Other Issues: Among other things, the GST council is expected to decide the threshold below which GST rates would not be applicable, which would determine the extent to which the tax base expands, subsequent to the introduction of the GST. Additionally, decisions on the threshold related to who has the administrative powers to carry out assessment, scrutiny and enforcement for CGST, SGST and IGST (Central Government or State Government or both), would have an impact on the ease of compliance.
There are some issues that need to be resolved with respect to the application of GST on services. In the prevailing regime, service tax is levied by th e Central Government, and subsequently devolved to all the States (regardless of point of supply of the service) based on the recommendations of the most recent Finance Commission. The apportionment of tax on inter-state transactions of services under the GST regime needs to be clarified, for instance, those on inter-state phone calls or credit card transactions. Another issue to be clarified is whether branches of a corporation need to be registered a s separate entities to identify the point of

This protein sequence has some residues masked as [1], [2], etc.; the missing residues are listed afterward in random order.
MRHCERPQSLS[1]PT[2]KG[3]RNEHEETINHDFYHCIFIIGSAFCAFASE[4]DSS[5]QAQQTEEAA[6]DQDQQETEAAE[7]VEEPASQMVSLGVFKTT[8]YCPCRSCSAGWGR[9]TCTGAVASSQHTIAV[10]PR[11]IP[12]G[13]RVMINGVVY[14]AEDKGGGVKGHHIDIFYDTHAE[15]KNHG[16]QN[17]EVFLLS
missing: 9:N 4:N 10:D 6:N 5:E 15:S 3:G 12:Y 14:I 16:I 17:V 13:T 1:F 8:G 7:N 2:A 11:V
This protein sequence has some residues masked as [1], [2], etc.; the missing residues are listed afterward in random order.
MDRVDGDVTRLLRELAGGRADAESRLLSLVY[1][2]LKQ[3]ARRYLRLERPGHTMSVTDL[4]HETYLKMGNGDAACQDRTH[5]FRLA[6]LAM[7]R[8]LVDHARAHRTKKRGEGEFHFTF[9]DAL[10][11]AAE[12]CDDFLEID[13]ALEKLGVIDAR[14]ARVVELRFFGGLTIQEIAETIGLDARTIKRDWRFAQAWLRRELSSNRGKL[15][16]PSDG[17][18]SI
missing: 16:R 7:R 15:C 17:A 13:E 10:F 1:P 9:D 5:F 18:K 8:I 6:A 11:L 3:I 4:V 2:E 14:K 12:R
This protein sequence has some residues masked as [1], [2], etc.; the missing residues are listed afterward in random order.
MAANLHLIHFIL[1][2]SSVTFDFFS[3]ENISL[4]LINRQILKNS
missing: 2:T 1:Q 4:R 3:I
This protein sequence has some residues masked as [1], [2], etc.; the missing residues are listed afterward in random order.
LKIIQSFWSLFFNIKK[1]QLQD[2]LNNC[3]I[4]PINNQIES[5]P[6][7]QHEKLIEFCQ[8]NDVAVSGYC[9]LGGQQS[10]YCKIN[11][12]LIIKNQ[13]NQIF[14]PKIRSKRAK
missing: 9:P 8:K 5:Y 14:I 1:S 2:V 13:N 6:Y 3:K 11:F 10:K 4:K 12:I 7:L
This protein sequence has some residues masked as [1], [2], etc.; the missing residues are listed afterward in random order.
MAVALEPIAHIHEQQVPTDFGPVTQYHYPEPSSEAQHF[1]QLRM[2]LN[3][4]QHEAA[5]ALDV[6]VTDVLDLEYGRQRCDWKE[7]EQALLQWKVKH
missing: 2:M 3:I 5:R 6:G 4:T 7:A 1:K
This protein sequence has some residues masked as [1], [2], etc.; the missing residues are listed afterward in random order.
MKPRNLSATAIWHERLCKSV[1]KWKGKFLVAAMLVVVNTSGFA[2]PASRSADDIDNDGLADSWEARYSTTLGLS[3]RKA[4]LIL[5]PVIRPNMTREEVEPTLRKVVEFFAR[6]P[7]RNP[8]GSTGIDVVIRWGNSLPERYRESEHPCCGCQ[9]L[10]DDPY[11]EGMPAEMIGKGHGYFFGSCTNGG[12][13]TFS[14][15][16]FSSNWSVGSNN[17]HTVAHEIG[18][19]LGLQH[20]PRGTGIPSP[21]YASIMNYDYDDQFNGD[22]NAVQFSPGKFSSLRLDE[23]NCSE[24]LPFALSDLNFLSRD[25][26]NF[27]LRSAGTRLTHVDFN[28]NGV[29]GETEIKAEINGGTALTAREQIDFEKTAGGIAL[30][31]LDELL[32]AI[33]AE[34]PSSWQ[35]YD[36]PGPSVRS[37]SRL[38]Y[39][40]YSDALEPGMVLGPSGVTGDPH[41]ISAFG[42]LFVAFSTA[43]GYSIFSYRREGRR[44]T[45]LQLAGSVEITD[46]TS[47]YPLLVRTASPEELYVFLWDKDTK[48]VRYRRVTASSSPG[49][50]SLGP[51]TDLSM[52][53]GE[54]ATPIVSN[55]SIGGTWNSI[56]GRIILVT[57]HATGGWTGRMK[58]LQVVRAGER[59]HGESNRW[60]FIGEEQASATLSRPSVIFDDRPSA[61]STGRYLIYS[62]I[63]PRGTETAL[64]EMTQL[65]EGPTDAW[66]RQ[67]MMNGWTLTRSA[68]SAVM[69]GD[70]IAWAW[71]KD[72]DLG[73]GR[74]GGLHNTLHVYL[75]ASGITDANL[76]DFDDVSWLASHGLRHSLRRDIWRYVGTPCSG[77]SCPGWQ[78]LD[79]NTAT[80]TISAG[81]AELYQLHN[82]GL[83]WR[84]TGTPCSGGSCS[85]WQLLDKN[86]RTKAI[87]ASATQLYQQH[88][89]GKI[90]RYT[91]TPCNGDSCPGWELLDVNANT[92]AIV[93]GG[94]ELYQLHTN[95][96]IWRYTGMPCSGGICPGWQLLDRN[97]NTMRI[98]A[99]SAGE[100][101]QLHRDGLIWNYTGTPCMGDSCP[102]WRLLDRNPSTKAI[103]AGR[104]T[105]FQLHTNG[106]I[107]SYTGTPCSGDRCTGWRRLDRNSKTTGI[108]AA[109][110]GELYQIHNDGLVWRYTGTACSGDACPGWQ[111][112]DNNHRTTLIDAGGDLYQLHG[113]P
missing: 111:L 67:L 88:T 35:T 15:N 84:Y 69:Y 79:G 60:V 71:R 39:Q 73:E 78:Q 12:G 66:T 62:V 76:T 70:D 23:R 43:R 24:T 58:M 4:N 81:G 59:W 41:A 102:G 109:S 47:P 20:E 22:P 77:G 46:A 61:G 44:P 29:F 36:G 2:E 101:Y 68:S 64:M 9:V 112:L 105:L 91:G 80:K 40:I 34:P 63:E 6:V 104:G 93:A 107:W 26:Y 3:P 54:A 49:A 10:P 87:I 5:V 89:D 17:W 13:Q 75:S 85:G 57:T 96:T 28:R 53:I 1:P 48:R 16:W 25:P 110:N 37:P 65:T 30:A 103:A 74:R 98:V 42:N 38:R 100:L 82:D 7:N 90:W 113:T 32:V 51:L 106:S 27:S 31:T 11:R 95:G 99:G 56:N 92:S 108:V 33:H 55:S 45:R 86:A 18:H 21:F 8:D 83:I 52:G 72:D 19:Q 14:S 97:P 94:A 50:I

supply of services in order to remit the GST to the relevant State Government. Doing so may substantially increase the compliance costs for service sector entities such as Banks, in sharp contrast to the expected improvements in the ease of doing business for the manufacturing sector. Stakeholders’ feedback on the draft GST law would be critical to avoid such missteps.
In addition to the remaining legislative procedures and the pending decision on design, related to rates, thresholds etc., a robust IT infrastructure network needs to be set up in time. A common GST portal for front-end services such as registration, returns and payments to taxpayers is being developed by the GSTN that was incorporated in 2013. The latter is developing the backend IT modules for some States, for functions such as registration, processing of returns, assessment, audit, appeals, etc., while other States have chosen to develop the backend infrastructure themselves. In addition, the State Governments, accounting authorities, the Central Bank and commercial banks are also readying their IT infrastructure for the GST rollout.